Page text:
Memoirs of A Repentant Slut – Episode 12

“Hi. Good evening Officer.”

“Evening madam.”

“Please, I am looking for a friend of mine. . .”‘

“Her name?”

“Amaka Coker.”

“Amaka?” he said disdainfully

“Wetin happen oga?”

“Who she be to you?”

“Na my friend.” I fired back.

“You be friend with that kind girl? That girl wey no get respect ehn! She don dey frustrate everybody for here since morning. That girl na murderer! If no be say she get powerful people behind her, I go don torture her so tey, you no go even recognize am; especially that her heavy backside! Chai, the girl carry!”

“Gbam! Gaps are on their way to being filled” I murmured to myself and I shook my head for the officer.

“Why you dey shake your head? Wetin happen?”

“Nothing officer. Can I still see her?”

“Sure why not! As per say you sef carry. I can see why una be friends”

The officer looked like Mr. Ibu in Police Uniform; crazy people are in the police force these days.
Amaka was lying down on a flat slab in a room not necessarily locked up. But seriously this girl is a fool. Who lies down to sleep in a police station?

“Hey! You, you get visitor o!” the Police Officer screamed.

Amaka rose to sit and face the Police Officer who refused to leave.

“Can you leave us alone now at least I’m not charged yet. I don’t know why una never lock me up sef cos you’re already treating me like one.”

“No worry opeke, we go lock you up soon!” he said hissing and leaving.

“Sola told me you were here and I don’t seem to understand, Sola, you! What’s up?”

“Wo o, forget! How was your date na? And don’t tell me you left your date to come here o!”

“You don craze shey you know? Which is more important? A date or you? My date was over almost 2 hours ago. . . Even though the date sucks; I swear, you don’t wanna know what happened.”

“Hey, look at me. It’s gonna be fine. Whatever happened, I’m gonna hear it at home.” She said holding my hand like a fairy godmother.

“Awwww! Hey look at me too! You gonna rot here if you don’t start talking and leave my date alone.”

“You are a fool!” she said looking for something to throw.

“Eh ya! You see what I am saying. There is no pillow here to throw and I wish I’m sorry about that. . . You wanna start telling me what happened?” I said with so much fun bullying her.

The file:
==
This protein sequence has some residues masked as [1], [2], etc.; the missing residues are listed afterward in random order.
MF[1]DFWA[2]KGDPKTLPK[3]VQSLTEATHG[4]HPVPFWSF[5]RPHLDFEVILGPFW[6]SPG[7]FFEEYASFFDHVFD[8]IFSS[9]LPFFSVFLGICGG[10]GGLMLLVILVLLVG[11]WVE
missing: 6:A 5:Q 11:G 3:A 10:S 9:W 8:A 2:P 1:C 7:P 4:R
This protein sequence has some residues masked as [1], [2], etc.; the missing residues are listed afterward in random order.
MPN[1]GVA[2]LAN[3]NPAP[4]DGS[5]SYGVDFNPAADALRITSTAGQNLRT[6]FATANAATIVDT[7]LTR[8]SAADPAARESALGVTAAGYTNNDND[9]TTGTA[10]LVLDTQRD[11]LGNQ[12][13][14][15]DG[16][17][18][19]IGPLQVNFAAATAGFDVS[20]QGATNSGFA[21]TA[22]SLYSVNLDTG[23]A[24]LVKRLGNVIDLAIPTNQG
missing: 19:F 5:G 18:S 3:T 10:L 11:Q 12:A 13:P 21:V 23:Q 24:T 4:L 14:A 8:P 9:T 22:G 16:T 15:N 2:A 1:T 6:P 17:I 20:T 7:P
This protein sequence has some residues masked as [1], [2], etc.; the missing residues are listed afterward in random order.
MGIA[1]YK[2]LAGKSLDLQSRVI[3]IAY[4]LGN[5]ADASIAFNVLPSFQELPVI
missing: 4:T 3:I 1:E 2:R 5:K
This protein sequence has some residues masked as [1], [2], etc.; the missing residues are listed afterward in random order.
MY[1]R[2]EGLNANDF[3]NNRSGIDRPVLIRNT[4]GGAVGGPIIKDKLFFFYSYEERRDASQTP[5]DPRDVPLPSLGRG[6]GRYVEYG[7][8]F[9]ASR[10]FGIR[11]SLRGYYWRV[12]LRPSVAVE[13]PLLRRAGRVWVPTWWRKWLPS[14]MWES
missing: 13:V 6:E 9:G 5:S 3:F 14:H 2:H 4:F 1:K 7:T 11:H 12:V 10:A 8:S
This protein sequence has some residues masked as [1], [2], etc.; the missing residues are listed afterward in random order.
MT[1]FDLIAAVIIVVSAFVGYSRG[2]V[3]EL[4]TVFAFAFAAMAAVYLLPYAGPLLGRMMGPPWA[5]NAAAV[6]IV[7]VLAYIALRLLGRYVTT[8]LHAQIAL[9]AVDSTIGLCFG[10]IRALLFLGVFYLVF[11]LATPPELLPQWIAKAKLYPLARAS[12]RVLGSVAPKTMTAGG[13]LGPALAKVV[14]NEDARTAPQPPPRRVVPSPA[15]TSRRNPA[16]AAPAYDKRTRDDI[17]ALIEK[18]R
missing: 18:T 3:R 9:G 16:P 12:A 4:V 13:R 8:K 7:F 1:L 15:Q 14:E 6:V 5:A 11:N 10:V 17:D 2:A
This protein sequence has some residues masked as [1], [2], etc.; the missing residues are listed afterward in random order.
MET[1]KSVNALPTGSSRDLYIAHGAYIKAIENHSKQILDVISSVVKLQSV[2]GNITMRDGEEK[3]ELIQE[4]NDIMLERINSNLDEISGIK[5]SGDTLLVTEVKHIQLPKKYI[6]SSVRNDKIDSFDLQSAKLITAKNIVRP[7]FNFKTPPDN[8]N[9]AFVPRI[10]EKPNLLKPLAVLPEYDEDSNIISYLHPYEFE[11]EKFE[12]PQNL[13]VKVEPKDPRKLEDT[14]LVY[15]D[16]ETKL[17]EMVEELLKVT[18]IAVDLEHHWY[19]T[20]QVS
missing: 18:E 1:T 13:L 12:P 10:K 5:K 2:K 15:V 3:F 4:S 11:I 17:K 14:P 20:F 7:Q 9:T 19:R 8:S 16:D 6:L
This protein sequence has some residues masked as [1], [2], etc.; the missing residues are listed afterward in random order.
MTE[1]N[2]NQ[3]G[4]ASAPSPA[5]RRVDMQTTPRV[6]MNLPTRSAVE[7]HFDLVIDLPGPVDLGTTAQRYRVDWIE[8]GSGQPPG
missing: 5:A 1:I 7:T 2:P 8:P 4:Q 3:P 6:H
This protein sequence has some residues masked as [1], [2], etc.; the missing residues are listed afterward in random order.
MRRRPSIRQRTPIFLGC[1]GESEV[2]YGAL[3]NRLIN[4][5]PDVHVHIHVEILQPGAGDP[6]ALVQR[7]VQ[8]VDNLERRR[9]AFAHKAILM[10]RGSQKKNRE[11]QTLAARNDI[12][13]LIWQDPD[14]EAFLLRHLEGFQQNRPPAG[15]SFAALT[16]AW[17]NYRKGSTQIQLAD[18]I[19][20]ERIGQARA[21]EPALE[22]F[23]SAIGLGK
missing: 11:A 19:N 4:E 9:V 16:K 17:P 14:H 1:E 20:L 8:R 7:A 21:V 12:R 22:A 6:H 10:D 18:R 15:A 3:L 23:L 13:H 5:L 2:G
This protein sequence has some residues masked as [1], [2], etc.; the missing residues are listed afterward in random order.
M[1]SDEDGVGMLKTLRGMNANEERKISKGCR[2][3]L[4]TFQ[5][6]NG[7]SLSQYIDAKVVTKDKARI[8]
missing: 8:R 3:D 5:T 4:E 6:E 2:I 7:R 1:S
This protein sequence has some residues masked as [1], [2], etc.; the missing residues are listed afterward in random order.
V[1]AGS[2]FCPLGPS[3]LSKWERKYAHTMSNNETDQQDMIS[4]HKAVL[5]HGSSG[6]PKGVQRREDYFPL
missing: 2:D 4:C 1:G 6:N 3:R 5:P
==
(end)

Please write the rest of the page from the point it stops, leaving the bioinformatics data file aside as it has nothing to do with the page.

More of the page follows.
“Okay. . . ”

* * * * * * * * * * * * *

The taxi I boarded home was exactly the kind I needed. The driver had dropped off all other passengers and I was the only one left at the back seat of the car. My knees were too weak to walk that I had no option but to opt for a taxi. I would have ‘flied’ a motorbike but I wasn’t ready for the jagging movements due to potholes. . . You know, there is really a difference between the potholes effect of a car and that of a motorbike. Amaka would always say “it’s a lie. It depends on the rider and the driver.” I quite agree with her; at times though.

Amaka couldn’t tell me what really went wrong before a Police Officer bumped in to tell me my time with her was over. I never even spent 15 minutes. Police Station is a ridiculous place to go. The thought of her spending another night in that cell turns my stomach and she doesn’t even care. Even the response I got from the Police Officer about Amaka’s bail wasn’t even encouraging. Hmmmm. It is well.

The driver increased the volume of the music player and somehow somewhere, my mind found solace and strength in the Jim Reeves “This World is not my Home” blasting from the stereo. It felt so warm and enchanting that all I wanted to do was spend the whole night in that car with the song on a repeat but unfortunately, I’m soon to drop off from the car.

The walk down my house felt so short and sweet, all thanks to the breeze and the silence of the street and the chattering of the moi-moi, eko and akara sellers. I wasn’t sure whether to buy some as I really can’t figure out what to have for dinner. Maybe it was me, my appetite or both at work. What if I buy and it go to waste? “I’ll pass” I said.